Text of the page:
KASAMA Vol. 10 No. 1 / January-February-March 1996 / Solidarity Philippines Australia Network

Massacre in the Mountains

[A condensed version of the original article printed in SPARKS Vol. VII No. 3, Aug/Oct 1995, the newsletter of the Rural Missionaries of the Philippines (RMP).]

The spate of massacres regularly splayed all over the news is not a phenomenon confined to the cities. There are massacres aplenty even in the most remote and isolated corners of the land. But far from being perpetrated by drug-crazed murderers, these massacres in the mountains are wrought by the very people who are meant to protect us all from abominations like these. And far from being the stuff of headlines, these massacres are often relegated to the back pages, if at all published.

In recent months, there has been a chain of deadly bombings by the military, on lumad* lands in the North Mindanao provinces of Agusan del Sur and Surigao del Sur. It has left a trail of 8 Manobos dead (3 children & 5 adults), 3 children wounded (1 seriously), displacement of hundreds of families, damage to property and inestimable trauma.

At around 8:00 in the morning of 18 August 1995, three OV-10 Bronco aircraft and two MG-520 helicopter gunships started bombing the Manobo tribe populated sitios of Balala-an, Hugmakan, Kagnoti and Magasan in the forested recesses of Barangay San Juan, Bayugan, Agusan del Sur.

Ricardo and Amalia Brital, who were in their house at the time, rushed out to see aircraft over an area a small distance away. The bombing lasted for about 20 minutes. At past noon of the same day, a lone OV-10 Bronco came back for a second sortie. Between 4:00 and 5:00 that afternoon, there was a third volley of fire, this time shelling from 105mm howitzers.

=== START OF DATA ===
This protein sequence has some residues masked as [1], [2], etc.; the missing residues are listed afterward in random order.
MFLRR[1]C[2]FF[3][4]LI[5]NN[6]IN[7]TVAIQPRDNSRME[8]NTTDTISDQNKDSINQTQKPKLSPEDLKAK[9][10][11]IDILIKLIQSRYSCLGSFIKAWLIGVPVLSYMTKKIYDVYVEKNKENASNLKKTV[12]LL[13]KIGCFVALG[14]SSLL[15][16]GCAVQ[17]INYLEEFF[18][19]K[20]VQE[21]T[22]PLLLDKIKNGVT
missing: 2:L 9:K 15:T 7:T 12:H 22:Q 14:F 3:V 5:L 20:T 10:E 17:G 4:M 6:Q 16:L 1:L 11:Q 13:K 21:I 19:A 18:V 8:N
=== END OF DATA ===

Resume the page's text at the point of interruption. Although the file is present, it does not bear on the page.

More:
Terrified by the day-long bombardment, the Britals and their neighbours decided to stay together the night in one of the houses.

Meanwhile Datu (chief) Intub Tanugan of neighboring Sitio Hugmakan reported the incident to the Bayugan mayor who advised them to stay put as she had received a letter from the army’s 401st Infantry Brigade the day before, informing her of their "Close Air Support Training". Signed by an army officer, the letter assured the "non-combat nature of the firing" and the "safety and well-being" of civilians in the area. Having been thus assuaged by the mayor, the datu told his people to remain in their houses.

At 5:45 in the wee hours of the next day, again three Broncos and two 520s started bombing and strafing anew. A short while after, two bombs dropped over Datu Intub’s house exploded in the community’s basketball court. At this, the people decided to scamper in different directions and use the trees as cover.

Down in Balala-an, the villagers, who were gathered in one house, were terrified as the rockets, bombs and machine gun fire exploding all around them were unmistakably aiming at their houses. A dozen or so lumads, clutching their babies and clinging to their elderly, dashed out to the clearing where their camote fields were, started waving shirts and white cloths, yelling that they were civilians. One of them even raised a child for the pilots to see, signifying that they were unarmed and just plain villagers. All the same, they were answered with a bomb that exploded four meters away, tearing their frail bodies apart. The pilots then peppered the dead bodies and the houses with machine gun fire.

A horrified Ricardo and Amalia Brital were among those who witnessed the scene from the house. But the bombs kept dropping and they were being hit by shrapnel, so the couple decided to make a run for it. They had to pass the spot where the dismembered bodies of their friends were. Said Amalia, "Strewn about were bodies blown apart, skulls shattered and scalped, and blood spilled all around. I could not hold my gaze. It was a gruesome sight."